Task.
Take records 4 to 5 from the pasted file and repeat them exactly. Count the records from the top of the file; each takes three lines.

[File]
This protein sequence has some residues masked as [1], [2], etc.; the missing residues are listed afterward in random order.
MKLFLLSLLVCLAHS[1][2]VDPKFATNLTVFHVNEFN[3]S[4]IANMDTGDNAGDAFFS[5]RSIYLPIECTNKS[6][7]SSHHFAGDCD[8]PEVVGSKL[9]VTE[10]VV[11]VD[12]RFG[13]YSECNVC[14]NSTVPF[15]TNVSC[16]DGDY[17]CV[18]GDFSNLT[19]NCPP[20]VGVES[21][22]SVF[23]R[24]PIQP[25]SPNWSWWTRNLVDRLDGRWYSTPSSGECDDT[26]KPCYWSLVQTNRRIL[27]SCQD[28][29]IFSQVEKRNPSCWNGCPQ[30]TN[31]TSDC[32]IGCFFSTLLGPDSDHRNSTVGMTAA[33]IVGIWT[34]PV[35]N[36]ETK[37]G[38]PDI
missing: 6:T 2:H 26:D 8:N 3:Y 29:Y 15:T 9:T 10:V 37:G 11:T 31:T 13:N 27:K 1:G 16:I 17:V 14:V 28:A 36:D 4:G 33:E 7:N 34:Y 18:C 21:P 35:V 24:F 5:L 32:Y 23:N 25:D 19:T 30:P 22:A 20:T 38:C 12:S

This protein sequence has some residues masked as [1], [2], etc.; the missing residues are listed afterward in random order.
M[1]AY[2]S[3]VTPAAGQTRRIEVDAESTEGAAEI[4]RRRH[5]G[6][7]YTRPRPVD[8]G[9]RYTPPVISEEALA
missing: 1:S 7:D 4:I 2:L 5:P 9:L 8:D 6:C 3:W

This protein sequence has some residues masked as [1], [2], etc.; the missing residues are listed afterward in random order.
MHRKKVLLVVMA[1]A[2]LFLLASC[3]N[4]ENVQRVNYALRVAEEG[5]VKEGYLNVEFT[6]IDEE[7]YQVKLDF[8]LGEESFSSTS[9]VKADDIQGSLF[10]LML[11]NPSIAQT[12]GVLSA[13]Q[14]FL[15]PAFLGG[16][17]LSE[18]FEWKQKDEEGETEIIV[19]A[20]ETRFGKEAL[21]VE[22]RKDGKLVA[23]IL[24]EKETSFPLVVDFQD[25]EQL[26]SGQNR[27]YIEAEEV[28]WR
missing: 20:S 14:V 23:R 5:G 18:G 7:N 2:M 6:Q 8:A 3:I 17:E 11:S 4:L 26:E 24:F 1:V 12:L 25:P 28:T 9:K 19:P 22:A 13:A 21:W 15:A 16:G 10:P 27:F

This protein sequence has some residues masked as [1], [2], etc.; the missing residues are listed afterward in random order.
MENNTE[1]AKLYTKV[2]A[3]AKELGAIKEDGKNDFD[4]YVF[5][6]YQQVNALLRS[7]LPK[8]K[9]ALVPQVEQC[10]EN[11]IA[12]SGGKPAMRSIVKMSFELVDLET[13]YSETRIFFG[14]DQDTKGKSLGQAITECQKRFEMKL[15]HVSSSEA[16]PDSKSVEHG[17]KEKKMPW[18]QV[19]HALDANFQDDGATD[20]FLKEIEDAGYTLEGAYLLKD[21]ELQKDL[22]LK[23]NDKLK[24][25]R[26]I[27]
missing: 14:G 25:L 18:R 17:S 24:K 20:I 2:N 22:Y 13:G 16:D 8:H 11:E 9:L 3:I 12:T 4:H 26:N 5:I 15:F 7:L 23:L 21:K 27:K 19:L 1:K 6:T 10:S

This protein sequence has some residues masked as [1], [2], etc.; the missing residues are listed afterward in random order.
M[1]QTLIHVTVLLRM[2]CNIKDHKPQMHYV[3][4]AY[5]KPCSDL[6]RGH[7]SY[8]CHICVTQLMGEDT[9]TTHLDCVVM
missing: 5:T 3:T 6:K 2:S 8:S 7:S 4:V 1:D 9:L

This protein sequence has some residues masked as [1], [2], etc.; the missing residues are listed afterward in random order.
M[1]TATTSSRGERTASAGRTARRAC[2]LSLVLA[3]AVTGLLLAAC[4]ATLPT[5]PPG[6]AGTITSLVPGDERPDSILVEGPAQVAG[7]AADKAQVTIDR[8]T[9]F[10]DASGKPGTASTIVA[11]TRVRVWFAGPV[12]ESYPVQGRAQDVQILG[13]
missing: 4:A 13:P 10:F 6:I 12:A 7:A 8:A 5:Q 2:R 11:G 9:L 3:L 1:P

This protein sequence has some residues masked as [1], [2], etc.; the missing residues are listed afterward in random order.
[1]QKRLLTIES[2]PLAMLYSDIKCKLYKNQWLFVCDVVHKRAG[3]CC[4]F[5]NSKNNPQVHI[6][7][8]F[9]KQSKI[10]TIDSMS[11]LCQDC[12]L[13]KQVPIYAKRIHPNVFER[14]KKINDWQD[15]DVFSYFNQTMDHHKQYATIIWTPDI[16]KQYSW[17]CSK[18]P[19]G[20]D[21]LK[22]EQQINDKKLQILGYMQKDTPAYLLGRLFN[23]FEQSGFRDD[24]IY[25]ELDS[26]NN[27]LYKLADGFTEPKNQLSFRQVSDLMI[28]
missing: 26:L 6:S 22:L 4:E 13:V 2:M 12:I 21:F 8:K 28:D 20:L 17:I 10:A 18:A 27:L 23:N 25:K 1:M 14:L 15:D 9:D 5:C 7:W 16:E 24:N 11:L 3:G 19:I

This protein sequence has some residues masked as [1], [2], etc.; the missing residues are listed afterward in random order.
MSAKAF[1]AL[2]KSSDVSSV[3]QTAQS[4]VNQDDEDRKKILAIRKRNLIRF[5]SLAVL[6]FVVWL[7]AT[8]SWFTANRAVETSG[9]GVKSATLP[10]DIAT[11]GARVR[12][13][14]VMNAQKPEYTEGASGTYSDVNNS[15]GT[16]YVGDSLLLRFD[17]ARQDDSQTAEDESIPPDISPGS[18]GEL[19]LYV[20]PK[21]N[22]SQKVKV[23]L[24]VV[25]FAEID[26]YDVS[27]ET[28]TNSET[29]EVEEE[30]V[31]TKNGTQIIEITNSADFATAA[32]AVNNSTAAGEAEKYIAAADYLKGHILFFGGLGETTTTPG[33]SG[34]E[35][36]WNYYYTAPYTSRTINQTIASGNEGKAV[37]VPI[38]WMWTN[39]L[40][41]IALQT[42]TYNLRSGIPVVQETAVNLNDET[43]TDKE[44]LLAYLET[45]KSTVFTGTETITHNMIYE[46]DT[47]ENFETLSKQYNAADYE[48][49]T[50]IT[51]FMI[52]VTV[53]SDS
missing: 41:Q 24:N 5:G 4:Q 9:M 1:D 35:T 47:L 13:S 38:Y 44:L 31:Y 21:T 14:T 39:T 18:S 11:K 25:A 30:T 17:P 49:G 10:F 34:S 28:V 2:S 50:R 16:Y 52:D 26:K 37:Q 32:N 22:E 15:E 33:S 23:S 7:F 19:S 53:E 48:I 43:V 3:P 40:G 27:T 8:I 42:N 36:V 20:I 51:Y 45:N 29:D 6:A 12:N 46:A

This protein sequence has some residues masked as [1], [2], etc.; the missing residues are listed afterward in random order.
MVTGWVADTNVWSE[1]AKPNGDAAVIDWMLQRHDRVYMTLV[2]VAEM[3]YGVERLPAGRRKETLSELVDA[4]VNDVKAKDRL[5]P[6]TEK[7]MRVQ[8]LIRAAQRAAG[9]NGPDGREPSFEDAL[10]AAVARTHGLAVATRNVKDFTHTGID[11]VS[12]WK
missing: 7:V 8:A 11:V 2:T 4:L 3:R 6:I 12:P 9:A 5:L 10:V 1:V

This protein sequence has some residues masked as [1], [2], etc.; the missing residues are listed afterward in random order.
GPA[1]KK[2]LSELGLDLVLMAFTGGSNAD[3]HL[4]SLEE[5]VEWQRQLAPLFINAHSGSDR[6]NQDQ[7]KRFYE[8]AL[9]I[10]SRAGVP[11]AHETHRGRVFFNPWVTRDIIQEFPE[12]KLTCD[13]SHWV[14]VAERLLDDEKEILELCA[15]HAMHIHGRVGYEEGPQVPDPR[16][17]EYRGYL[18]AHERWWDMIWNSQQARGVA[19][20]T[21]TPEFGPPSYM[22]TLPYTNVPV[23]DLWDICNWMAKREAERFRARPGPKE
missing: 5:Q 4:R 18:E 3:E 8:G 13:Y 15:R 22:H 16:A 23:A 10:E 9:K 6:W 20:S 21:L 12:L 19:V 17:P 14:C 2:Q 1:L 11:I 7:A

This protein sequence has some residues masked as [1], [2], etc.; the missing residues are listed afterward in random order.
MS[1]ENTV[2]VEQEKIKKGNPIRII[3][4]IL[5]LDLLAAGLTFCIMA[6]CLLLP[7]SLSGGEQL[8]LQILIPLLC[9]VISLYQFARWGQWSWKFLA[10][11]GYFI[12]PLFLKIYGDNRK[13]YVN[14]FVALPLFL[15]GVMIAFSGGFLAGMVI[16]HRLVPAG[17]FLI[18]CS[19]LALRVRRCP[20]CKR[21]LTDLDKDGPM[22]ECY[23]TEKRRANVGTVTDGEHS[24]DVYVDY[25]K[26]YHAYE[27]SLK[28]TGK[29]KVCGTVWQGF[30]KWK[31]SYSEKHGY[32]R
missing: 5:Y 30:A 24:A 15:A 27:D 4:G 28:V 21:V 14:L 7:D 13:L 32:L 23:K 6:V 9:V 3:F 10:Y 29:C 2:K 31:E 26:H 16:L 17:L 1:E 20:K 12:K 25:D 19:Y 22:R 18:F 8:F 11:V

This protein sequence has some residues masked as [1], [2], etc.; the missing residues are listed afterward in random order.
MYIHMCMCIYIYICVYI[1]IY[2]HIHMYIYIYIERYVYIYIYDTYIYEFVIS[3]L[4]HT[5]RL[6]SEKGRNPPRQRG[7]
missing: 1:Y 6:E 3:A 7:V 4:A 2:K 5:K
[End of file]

This protein sequence has some residues masked as [1], [2], etc.; the missing residues are listed afterward in random order.
MENNTE[1]AKLYTKV[2]A[3]AKELGAIKEDGKNDFD[4]YVF[5][6]YQQVNALLRS[7]LPK[8]K[9]ALVPQVEQC[10]EN[11]IA[12]SGGKPAMRSIVKMSFELVDLET[13]YSETRIFFG[14]DQDTKGKSLGQAITECQKRFEMKL[15]HVSSSEA[16]PDSKSVEHG[17]KEKKMPW[18]QV[19]HALDANFQDDGATD[20]FLKEIEDAGYTLEGAYLLKD[21]ELQKDL[22]LK[23]NDKLK[24][25]R[26]I[27]
missing: 14:G 25:L 18:R 17:S 24:K 20:I 2:N 22:Y 13:G 16:D 8:H 11:E 9:L 3:I 12:T 4:H 26:N 5:I 15:F 7:L 23:L 21:K 27:K 19:L 1:K 6:T 10:S

This protein sequence has some residues masked as [1], [2], etc.; the missing residues are listed afterward in random order.
M[1]QTLIHVTVLLRM[2]CNIKDHKPQMHYV[3][4]AY[5]KPCSDL[6]RGH[7]SY[8]CHICVTQLMGEDT[9]TTHLDCVVM
missing: 5:T 3:T 6:K 2:S 8:S 7:S 4:V 1:D 9:L